Happy New Year!

There are eight Sundays this year between Epiphany and Lent. As we continue our journey of renewing catechesis across the Diocese, may I offer you some suggestions for your preaching and notices and pastoral conversations?

It was good to share five study days in November with over 450 clergy and LLM’s across the Diocese on renewing catechesis. My opening address from those five days will be published on this blog next week. One of my tasks for January is to edit the five excellent guest lectures (and one other) into a new book to be published in September with the title Rooted and Grounded: Faith formation and the Christian tradition. More details later.

As a Diocese, we are trying to recover a simple and life giving way of using the Christian year to help form new Christians in the faith.

The overall scheme looks like this:

Autumn: sow the good seed of the gospel
Epiphany: invite people to baptism
Lent: prepare people for baptism
Easter season: Baptism and confirmation services and ongoing formation

Through harvest and remembrance, Advent and Christmas, there has been a lot of sowing. As I wrote in December, more than 260,000 people attended services in Advent alone: around five times our normal worshipping community.

Many, many people will have begun to sense God at work in their lives in new ways, and some are ready to take the next step on the journey. Epiphany is a season to dare to invite some of those people who have heard the good news to consider baptism or confirmation or a public renewal of their baptismal promises. There are many different ways to do that through preaching or notices or pastoral conversations.

Offering an invitation to baptism in this season is a very ancient tradition in the church attested in both the Church of the East in the Cappadocian Fathers and the Church in the West through Ambrose and Augustine .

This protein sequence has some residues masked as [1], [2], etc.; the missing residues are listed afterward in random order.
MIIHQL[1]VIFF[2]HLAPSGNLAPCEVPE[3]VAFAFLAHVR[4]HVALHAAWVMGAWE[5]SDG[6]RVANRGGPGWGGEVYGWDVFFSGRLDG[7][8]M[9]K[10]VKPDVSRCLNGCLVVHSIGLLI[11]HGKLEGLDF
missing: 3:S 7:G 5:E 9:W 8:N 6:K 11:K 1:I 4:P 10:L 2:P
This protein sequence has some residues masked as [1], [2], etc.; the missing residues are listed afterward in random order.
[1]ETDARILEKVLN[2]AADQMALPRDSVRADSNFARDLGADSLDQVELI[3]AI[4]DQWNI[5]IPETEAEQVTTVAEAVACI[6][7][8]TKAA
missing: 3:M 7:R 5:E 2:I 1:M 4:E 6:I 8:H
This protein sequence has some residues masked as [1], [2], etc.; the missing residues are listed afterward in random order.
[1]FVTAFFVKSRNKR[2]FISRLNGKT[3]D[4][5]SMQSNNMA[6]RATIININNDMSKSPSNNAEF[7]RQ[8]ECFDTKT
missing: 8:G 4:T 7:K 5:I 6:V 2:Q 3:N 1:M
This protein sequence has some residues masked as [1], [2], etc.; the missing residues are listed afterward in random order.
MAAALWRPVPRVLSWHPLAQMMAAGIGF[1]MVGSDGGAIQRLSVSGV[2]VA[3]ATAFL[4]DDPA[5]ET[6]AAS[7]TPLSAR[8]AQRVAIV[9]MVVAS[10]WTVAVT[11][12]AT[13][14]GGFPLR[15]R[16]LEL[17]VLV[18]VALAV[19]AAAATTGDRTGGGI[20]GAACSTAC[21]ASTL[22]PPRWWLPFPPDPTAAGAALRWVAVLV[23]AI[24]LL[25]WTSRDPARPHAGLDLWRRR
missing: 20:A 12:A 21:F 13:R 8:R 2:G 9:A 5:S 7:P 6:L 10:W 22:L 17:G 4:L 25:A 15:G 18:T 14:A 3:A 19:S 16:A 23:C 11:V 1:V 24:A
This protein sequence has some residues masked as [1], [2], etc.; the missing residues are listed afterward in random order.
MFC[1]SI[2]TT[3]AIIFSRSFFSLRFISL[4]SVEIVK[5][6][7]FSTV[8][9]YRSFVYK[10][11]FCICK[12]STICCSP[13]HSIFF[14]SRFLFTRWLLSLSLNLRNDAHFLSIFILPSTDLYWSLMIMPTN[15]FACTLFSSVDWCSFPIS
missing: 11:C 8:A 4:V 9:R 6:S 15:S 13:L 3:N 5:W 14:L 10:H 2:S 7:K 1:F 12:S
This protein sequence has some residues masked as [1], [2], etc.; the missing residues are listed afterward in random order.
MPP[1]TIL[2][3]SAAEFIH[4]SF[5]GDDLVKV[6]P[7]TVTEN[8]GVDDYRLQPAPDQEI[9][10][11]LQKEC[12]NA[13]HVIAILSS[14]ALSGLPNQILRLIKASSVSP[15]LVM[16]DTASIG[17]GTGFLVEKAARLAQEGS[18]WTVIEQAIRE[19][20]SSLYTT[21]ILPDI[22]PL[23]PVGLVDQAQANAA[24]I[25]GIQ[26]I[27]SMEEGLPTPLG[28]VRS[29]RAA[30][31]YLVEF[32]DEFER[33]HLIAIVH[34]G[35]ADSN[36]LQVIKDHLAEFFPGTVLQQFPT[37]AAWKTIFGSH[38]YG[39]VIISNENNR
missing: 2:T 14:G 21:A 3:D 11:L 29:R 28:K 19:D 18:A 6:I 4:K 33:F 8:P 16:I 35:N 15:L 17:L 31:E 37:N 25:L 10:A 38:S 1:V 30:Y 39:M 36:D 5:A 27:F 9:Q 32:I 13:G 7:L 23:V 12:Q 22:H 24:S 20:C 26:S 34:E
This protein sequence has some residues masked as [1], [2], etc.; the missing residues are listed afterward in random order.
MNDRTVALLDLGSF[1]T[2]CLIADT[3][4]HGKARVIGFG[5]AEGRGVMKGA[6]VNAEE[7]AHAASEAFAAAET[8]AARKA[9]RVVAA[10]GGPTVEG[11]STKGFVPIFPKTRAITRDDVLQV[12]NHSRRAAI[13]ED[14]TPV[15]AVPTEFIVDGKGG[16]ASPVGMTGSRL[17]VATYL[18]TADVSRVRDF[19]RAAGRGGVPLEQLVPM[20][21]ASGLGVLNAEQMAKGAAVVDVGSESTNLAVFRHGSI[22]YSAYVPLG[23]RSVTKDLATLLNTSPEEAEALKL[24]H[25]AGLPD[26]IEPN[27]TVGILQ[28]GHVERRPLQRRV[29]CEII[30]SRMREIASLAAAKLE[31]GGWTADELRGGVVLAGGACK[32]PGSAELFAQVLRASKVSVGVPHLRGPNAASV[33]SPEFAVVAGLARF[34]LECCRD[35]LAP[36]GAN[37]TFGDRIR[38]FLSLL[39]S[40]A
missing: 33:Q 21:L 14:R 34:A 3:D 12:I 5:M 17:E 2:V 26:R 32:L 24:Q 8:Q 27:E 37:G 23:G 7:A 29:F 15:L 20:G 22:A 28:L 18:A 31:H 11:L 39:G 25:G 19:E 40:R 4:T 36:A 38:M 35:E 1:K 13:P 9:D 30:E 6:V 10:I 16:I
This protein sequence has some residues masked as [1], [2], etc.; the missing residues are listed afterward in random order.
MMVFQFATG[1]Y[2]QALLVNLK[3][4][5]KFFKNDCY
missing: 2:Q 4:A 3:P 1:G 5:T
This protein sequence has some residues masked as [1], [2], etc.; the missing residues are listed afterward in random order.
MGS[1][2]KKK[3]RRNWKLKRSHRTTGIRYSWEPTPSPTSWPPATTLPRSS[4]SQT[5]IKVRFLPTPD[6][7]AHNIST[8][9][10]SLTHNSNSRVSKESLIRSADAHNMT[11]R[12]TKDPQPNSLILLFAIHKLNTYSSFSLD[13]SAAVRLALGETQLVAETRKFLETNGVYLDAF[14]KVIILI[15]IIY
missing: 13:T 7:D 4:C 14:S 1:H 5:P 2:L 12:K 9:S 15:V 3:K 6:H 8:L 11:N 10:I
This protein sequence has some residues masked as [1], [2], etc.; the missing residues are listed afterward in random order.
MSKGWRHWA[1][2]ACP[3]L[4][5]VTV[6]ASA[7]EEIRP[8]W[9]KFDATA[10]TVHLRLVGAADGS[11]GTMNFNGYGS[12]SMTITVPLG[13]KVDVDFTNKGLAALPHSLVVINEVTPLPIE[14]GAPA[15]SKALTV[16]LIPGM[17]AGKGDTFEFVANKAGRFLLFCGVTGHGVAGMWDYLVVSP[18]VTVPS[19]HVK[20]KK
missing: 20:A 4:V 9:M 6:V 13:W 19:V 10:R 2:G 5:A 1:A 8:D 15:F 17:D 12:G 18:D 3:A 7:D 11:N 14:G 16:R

On some Sundays, special sermons were preached directed at those who were enquirers warmly inviting people to consider baptism. On other Sundays the preacher would turn aside and take time to address enquirers as part of the main sermon.

You may find that certain things need to be put in place as you begin to make these invitations over the next few weeks. You may want to identify a Sunday for adult baptisms in the Easter season and for renewal of baptismal promises. You may want to identify a suitable confirmation service in the deanery for the candidates who come forward. It’s not too late to arrange either of these things.

And, of course, as you plan Lent you will need to plan ways of helping enquirers explore and learn about the very beginnings of faith. There is lots of good material available for small groups (including Pilgrim and the Alpha course).

In Lent last year I gathered 120 people across the Oxford Area to explore renewing catechesis at the very beginning of the project. One of the things we realised through those conversations was that clergy and LLMs are doing more work with people one to one and rather less in groups. For various reasons, people are less willing to sign up for longer “courses” but still want to explore faith.

Partly in response to those insights, I’ve been involved in creating a new resource for Lent and Easter this year. I’ve written 40 days of very short reflections on the Beatitudes for Lent and 40 days of Reflections on the Lord’s Prayer for Easter. Both will be published as short booklets by the end of January. They will also be available through the Church of England’s App, currently carrying the “Follow the Star” material (iOS | Google Play), and delivered through smart speakers and in a range of other ways.

Both booklets are for anyone who wants to go deeper. Their main aim is to introduce Jesus and what it means to follow Jesus through these two profound texts to an interested enquirer through short, simple daily readings and prayers. My hope is that many churches will use them to support candidates for baptism and confirmation and as a foundation for one to one conversations and small group work.

I hope this new season of invitation will be part of what it means for us to be a more Christ-like Church. It arises directly from contemplation: trying to catch a fresh vision of Christ and of what it means to be human. It is motivated by compassion: love for people and a longing for them to know the riches of God’s love and purpose for their lives. It will also take courage to offer a new invitation in preaching and notices and pastoral conversations – especially if you’ve not done it for a while.

Pray with me that this year and every year God will be drawing people to Christian faith ones and twos and small groups all across the Diocese.

God of our pilgrimage
Renew your church in this place
In the ministries of befriending and listening;
teaching and learning faith.
Help us to welcome new believers to baptism and confirmation
And restore in your love those who are lost
May Christ be formed afresh in us
As we help to form new disciples in your mission to the world
Through Jesus Christ our Lord
In the power of the Holy Spirit
And to the glory of the Father
Amen.

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